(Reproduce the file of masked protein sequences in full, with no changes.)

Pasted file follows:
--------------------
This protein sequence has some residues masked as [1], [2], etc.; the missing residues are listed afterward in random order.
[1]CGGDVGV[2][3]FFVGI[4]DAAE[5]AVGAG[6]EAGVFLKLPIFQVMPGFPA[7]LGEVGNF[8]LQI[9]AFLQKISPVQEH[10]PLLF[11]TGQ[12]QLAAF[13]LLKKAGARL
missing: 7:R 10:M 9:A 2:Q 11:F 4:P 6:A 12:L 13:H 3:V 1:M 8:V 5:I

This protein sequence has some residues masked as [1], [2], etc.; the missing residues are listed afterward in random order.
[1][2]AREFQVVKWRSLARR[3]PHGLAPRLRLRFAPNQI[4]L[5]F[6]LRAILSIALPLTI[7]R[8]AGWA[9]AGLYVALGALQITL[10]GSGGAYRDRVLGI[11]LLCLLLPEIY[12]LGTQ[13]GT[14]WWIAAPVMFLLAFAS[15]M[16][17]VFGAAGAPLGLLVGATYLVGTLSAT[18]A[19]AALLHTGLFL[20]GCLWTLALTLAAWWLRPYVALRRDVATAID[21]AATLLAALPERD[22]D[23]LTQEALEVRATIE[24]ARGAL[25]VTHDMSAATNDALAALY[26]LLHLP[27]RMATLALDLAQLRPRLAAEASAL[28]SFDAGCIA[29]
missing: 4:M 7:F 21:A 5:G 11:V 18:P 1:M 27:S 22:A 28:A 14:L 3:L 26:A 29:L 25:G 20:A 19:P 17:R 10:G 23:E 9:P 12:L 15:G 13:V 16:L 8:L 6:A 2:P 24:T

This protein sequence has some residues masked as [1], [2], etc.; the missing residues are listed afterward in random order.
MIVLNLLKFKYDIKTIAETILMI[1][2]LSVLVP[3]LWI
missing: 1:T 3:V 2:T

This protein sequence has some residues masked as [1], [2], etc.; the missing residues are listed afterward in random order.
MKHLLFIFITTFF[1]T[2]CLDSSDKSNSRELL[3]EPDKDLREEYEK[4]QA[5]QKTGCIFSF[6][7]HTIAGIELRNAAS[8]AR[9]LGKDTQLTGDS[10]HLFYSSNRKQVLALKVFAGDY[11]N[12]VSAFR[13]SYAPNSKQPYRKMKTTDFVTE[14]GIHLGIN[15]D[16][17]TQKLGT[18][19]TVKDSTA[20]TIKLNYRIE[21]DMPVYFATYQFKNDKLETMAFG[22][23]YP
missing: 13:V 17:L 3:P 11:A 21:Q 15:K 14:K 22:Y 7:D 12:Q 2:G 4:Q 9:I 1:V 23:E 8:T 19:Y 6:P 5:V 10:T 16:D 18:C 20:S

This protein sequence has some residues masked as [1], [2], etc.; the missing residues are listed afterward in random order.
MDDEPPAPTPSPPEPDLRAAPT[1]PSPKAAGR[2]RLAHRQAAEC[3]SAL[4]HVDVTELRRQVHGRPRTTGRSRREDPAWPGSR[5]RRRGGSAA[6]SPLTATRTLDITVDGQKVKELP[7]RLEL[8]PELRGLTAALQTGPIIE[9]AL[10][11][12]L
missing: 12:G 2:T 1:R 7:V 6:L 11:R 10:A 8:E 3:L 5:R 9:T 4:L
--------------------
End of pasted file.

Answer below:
This protein sequence has some residues masked as [1], [2], etc.; the missing residues are listed afterward in random order.
[1]CGGDVGV[2][3]FFVGI[4]DAAE[5]AVGAG[6]EAGVFLKLPIFQVMPGFPA[7]LGEVGNF[8]LQI[9]AFLQKISPVQEH[10]PLLF[11]TGQ[12]QLAAF[13]LLKKAGARL
missing: 7:R 10:M 9:A 2:Q 11:F 4:P 6:A 12:L 13:H 3:V 1:M 8:V 5:I

This protein sequence has some residues masked as [1], [2], etc.; the missing residues are listed afterward in random order.
[1][2]AREFQVVKWRSLARR[3]PHGLAPRLRLRFAPNQI[4]L[5]F[6]LRAILSIALPLTI[7]R[8]AGWA[9]AGLYVALGALQITL[10]GSGGAYRDRVLGI[11]LLCLLLPEIY[12]LGTQ[13]GT[14]WWIAAPVMFLLAFAS[15]M[16][17]VFGAAGAPLGLLVGATYLVGTLSAT[18]A[19]AALLHTGLFL[20]GCLWTLALTLAAWWLRPYVALRRDVATAID[21]AATLLAALPERD[22]D[23]LTQEALEVRATIE[24]ARGAL[25]VTHDMSAATNDALAALY[26]LLHLP[27]RMATLALDLAQLRPRLAAEASAL[28]SFDAGCIA[29]
missing: 4:M 7:F 21:A 5:G 11:V 18:P 1:M 27:S 22:A 28:A 14:L 3:L 26:A 29:L 25:G 20:A 19:P 17:R 10:G 23:E 9:P 12:L 15:G 13:V 16:L 8:L 6:A 2:P 24:T

This protein sequence has some residues masked as [1], [2], etc.; the missing residues are listed afterward in random order.
MIVLNLLKFKYDIKTIAETILMI[1][2]LSVLVP[3]LWI
missing: 1:T 3:V 2:T

This protein sequence has some residues masked as [1], [2], etc.; the missing residues are listed afterward in random order.
MKHLLFIFITTFF[1]T[2]CLDSSDKSNSRELL[3]EPDKDLREEYEK[4]QA[5]QKTGCIFSF[6][7]HTIAGIELRNAAS[8]AR[9]LGKDTQLTGDS[10]HLFYSSNRKQVLALKVFAGDY[11]N[12]VSAFR[13]SYAPNSKQPYRKMKTTDFVTE[14]GIHLGIN[15]D[16][17]TQKLGT[18][19]TVKDSTA[20]TIKLNYRIE[21]DMPVYFATYQFKNDKLETMAFG[22][23]YP
missing: 13:V 17:L 3:P 11:A 21:Q 15:K 14:K 22:Y 7:D 12:Q 2:G 4:Q 9:I 1:V 23:E 8:T 19:Y 6:P 5:V 10:T 16:D 18:C 20:S

This protein sequence has some residues masked as [1], [2], etc.; the missing residues are listed afterward in random order.
MDDEPPAPTPSPPEPDLRAAPT[1]PSPKAAGR[2]RLAHRQAAEC[3]SAL[4]HVDVTELRRQVHGRPRTTGRSRREDPAWPGSR[5]RRRGGSAA[6]SPLTATRTLDITVDGQKVKELP[7]RLEL[8]PELRGLTAALQTGPIIE[9]AL[10][11][12]L
missing: 12:G 2:T 1:R 7:V 6:L 11:R 10:A 8:E 3:L 5:R 9:T 4:L